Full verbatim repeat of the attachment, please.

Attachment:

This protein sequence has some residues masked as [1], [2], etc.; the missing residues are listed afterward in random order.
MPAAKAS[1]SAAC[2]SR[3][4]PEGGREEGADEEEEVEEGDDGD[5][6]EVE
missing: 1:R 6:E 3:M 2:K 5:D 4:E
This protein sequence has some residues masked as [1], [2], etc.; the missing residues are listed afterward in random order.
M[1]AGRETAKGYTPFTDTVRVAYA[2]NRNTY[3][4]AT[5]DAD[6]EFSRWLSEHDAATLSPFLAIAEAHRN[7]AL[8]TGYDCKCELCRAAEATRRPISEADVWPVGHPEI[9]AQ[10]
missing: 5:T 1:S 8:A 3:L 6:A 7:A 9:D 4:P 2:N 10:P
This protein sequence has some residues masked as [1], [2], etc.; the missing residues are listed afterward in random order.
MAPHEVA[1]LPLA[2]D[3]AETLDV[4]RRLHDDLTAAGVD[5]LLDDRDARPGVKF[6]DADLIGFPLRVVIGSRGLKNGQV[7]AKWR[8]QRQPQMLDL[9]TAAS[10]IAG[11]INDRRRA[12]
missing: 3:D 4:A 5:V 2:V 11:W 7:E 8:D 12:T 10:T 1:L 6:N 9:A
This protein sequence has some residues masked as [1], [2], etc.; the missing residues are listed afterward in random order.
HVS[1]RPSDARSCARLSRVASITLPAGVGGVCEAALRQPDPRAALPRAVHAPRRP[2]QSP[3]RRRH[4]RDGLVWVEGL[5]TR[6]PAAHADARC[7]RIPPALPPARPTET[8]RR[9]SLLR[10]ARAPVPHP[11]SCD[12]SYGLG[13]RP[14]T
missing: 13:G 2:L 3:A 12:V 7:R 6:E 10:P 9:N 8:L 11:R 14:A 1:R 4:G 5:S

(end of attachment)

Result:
This protein sequence has some residues masked as [1], [2], etc.; the missing residues are listed afterward in random order.
MPAAKAS[1]SAAC[2]SR[3][4]PEGGREEGADEEEEVEEGDDGD[5][6]EVE
missing: 1:R 6:E 3:M 2:K 5:D 4:E
This protein sequence has some residues masked as [1], [2], etc.; the missing residues are listed afterward in random order.
M[1]AGRETAKGYTPFTDTVRVAYA[2]NRNTY[3][4]AT[5]DAD[6]EFSRWLSEHDAATLSPFLAIAEAHRN[7]AL[8]TGYDCKCELCRAAEATRRPISEADVWPVGHPEI[9]AQ[10]
missing: 5:T 1:S 8:A 3:L 6:A 7:A 9:D 4:P 2:N 10:P
This protein sequence has some residues masked as [1], [2], etc.; the missing residues are listed afterward in random order.
MAPHEVA[1]LPLA[2]D[3]AETLDV[4]RRLHDDLTAAGVD[5]LLDDRDARPGVKF[6]DADLIGFPLRVVIGSRGLKNGQV[7]AKWR[8]QRQPQMLDL[9]TAAS[10]IAG[11]INDRRRA[12]
missing: 3:D 4:A 5:V 2:V 11:W 7:E 8:D 12:T 10:T 1:L 6:N 9:A
This protein sequence has some residues masked as [1], [2], etc.; the missing residues are listed afterward in random order.
HVS[1]RPSDARSCARLSRVASITLPAGVGGVCEAALRQPDPRAALPRAVHAPRRP[2]QSP[3]RRRH[4]RDGLVWVEGL[5]TR[6]PAAHADARC[7]RIPPALPPARPTET[8]RR[9]SLLR[10]ARAPVPHP[11]SCD[12]SYGLG[13]RP[14]T
missing: 13:G 2:L 3:A 12:V 7:R 6:E 10:P 9:N 8:L 11:R 14:A 1:R 4:G 5:S